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Digital artist Amrit Pal Singh makes a play in the gallery

Known for creating toy faces of global cultural icons, Amrit Pal Singh is exploring a new space to show his art

For toy faces, Amrit Pal Singh picks artists that he looks up to. Photo: Method Bandra
For toy faces, Amrit Pal Singh picks artists that he looks up to. Photo: Method Bandra

Amrit Pal Singh is not your typical artist. Quiet, unassuming and all of 34, he is India’s most important name in the world of non-fungible tokens (NFT), having earned a staggering 393 ETH (around 6.5 crore now) from digital artworks online since he began in 2020. Now, he’s holding an offline exhibition, The Toy Face Tour, of his iconic digital toy faces—or toy-like renditions of cultural figures and characters. Coinciding with his 100th NFT drop, his first solo features prints on paper and canvas as well as a constructed toy room, designed entirely by the artist himself.

The objective is simple: to spread the joy of creativity and art and build a community of individuals who can appreciate his work. In an interview with Lounge, he talks about what creativity means to him in today’s world. Edited excerpts:

As an NFT artist, how does it feel to showcase your artwork offline?

I feel that to showcase something in a tangible form is a great experience and I am so glad that with my solo show, I was able to achieve that. That being said, I love showcasing my work digitally. It is way more accessible and I absolutely love using the web and social media to get more eyes on my art. I don’t want to pick one over another. I want to explore them both and push both of them to make my online experiences more immersive and offline ones more grand.

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How has the NFT space impacted your career trajectory?

I started making toy faces back in 2020, which became quite popular with tech and design communities. But once I stepped into the NFT world, my practice took a new direction and got exposed to a lot of new communities. Not just me, I feel NFTs really helped digital art and artists to be seen in a different light and be taken more seriously.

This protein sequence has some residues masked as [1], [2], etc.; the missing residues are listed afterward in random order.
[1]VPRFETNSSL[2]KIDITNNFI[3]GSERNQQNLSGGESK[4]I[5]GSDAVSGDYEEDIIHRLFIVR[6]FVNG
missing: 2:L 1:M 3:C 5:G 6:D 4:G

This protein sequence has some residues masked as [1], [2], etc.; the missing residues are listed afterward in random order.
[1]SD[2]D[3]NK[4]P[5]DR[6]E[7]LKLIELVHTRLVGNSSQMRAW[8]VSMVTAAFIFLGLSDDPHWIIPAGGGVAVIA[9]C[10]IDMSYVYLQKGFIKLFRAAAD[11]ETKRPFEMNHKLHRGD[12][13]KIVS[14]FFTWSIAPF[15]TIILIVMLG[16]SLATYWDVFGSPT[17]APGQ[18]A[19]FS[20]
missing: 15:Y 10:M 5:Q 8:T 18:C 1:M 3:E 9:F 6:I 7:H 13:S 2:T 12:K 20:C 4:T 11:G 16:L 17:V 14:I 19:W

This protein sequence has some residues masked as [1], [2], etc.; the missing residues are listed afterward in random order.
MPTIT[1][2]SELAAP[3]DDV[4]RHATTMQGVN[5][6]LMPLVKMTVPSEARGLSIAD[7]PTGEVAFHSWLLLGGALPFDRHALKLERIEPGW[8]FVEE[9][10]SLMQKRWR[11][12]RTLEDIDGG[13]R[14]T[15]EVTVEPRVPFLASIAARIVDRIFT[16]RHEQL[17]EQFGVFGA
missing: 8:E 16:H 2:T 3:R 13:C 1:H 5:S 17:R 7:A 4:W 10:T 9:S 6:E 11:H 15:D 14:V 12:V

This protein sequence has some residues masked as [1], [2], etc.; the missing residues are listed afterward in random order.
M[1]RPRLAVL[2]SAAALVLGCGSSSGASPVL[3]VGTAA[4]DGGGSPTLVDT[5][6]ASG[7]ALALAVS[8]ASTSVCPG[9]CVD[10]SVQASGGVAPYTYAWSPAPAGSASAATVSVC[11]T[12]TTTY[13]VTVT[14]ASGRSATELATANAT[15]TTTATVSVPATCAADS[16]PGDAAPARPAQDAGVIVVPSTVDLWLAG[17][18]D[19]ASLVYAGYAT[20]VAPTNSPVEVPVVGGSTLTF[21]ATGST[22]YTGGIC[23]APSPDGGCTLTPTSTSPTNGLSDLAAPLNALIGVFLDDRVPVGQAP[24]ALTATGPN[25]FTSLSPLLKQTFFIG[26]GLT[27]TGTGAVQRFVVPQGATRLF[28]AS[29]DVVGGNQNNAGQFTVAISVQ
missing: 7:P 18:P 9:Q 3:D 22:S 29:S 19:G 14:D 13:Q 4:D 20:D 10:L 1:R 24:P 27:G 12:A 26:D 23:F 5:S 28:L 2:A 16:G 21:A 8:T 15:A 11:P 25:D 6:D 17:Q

The lines that separate collectors, artists and curators have gotten blurred and I have embraced all three roles, and so did a lot of artists who got into NFTs. The collaborative spirit is really high due to the global nature of NFTs. I was able to collaborate with artists worldwide, from Pablo Stanley, LIŔONA to Mark Watts, an artist who did the original Transformers G1 illustration back in the 1980s.

Before that, I was doing a lot of commissioned work and exploring passions like literature, art, cinema, product design, interiors, history and architecture. All of these have come together beautifully in the physical toy room that I have created in the exhibition for audiences to immerse themselves in.

Your love for toys is evident in your work. How did that come about?

I was one of those kids who loved playing with toys. From LEGO sets, Hot Wheels cars to G.I. Joe figurines, I collected everything. The colours, textures and nostalgia have remained and found their way into my art. When I was making toy faces, I picked artists whom I looked up to when I first started making art. I remember my first trip to the National Gallery of Modern Art in Delhi while I was in school and discovering Amrita Sher-Gil. I loved how charismatic she was and, apart from being a talented artist, she was such a style icon. I just had to dedicate a work to her.

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Similarly, I made a toy face of M.F. Husain, who had visited my school back in 2002 and painted his iconic horses on the wall of the room where we used to have our art classes. Another personal favourite is Yayoi Kusama. I love her earlier works and how bold and playful she is as an artist. Other toy faces include personalities like Andy Warhol, Salvador Dali, Piet Mondrian and Frida Kahlo. To me, toy faces are a great medium for nostalgia. They almost act like portals to a simpler time.

The future of NFTs is a topic of much discussion and speculation. As an NFT artist, what are your thoughts on where this technology is headed?

The NFT world has evolved a lot. There was a lot of hype initially and then it slowed down but personally I feel now it’s more realistic and sustainable for the long run. People have to have realistic expectations of what NFT as an investment looks like. That being said, I am still very positive about the space and its future. I feel NFTs will be the No.1 tool to trade digital art and it will keep evolving. Plus, like crypto trends are cyclical, so it will be interesting to remain ready for the next surge and slowly build meanwhile. Personally, I have had a good collector base that keeps supporting me.

What’s next for you? What drives you to create and keep going?

I don’t plan a lot. I am more of a go-with-the-flow kind of artist. I will never have a five-year plan but what I really want to explore now is to build experiences for both digital and physical worlds, collaborate with other artists and masters of their craft, keep taking toy tours to different cities and spread awareness about my art, digital art and NFTs.

Gautami Reddy is a Delhi-based culture writer, who explores the realms of art, design, architecture, and technology.

Presented by Method and, The Toy Face Tour will be at the International Museum Expo, Pragati Maidan, Delhi, till 20 May, at Method Kala Ghoda, Mumbai, from 8-25 June, and Church Street Social, Bengaluru, from 7-23 July.

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